Inactivity Links to One in Ten Cancers Worldwide

Worldwide, one in ten cases of both breast cancers and colon cancers is due to a lack of physical activity, with inactivity as much to blame for the major chronic diseases as smoking or obesity, finds a major new report published today in The Lancet.

The study’s cancer preventability figures expand the estimates released at last year’s AICR Research Conference, which linked inactivity in the United States to three of every ten colon cancers and two of every ten breast cancer cases.

In this study, researchers quantified for the first time the global impact of physical inactivity, suggesting that inactivity is responsible for almost 9 percent of all deaths worldwide.

The findings are one in a series of six (free) papers published today in The Lancet.

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Don’t Just Sit There: The Case Against Sitting Gets (Even) Stronger

A new study adds to the mounting evidence that the kind of prolonged sitting most of us do every day is killing us. That’s the bad news.

The good news — which this new study in the journal Diabetes Care also demonstrates — is that simply breaking up those long hours of sitting with a little walking can help.

Last November, at AICR’s Research Conference, we highlighted exciting research that measured several common indicators of cancer risk (like insulin resistance, waist circumference and inflammation) and found that adding even brief activity breaks decreased these indicators in ways linked to lower cancer risk. Continue reading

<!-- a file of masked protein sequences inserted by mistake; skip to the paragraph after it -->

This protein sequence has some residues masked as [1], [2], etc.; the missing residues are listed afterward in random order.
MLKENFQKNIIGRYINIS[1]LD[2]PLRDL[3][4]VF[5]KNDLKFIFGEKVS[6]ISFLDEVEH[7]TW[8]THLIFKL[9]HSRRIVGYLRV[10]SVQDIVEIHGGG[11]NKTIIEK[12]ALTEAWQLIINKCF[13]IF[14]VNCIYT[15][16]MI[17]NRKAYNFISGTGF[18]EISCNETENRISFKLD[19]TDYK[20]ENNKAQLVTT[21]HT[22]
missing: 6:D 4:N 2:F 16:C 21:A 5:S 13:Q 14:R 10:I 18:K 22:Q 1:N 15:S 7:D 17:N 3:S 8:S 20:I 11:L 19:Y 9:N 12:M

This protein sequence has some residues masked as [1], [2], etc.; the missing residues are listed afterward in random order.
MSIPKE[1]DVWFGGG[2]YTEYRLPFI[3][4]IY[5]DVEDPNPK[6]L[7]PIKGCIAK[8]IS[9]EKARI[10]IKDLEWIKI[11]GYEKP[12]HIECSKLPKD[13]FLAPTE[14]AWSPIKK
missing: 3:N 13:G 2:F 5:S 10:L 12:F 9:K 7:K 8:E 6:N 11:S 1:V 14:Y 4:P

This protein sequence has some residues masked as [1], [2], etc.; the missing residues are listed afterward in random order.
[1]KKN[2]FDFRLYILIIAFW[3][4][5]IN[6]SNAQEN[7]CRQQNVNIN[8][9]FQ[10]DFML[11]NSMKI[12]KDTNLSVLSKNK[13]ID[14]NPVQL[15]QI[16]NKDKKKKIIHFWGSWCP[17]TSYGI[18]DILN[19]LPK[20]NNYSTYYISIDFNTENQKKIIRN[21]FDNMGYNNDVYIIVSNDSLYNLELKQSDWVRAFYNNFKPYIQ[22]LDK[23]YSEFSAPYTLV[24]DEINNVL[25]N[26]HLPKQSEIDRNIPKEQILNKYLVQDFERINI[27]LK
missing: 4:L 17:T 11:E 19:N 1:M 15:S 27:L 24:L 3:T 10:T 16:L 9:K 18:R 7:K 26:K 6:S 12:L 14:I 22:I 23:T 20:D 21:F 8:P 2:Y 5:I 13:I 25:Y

Watching Lots of TV Increases Risk of Early Mortality

If you were to see a sign prompting you to take the stairs instead of the elevator, would you do it? A lot of people apparently would, suggests a new study. The study, featured in today’s Cancer Research Update, looked at the effects of seeing the image developed by New York City government officials (right).

Through a lot of observing and counting, researchers found that people immediately began switching from the elevators to the stairs after posting the sign. And more people were still climbing stairs nine months later.

Along with its main finding, the study illustrates ways we can build physical activity into the day. That’s important because being active for 30-minutes or more every day reduces the risk of several cancers, along with other chronic diseases.

But moving throughout the day may influence our health beyond that isolated activity time: A growing body of research now suggests there are health perils of not moving – being sedentary. Continue reading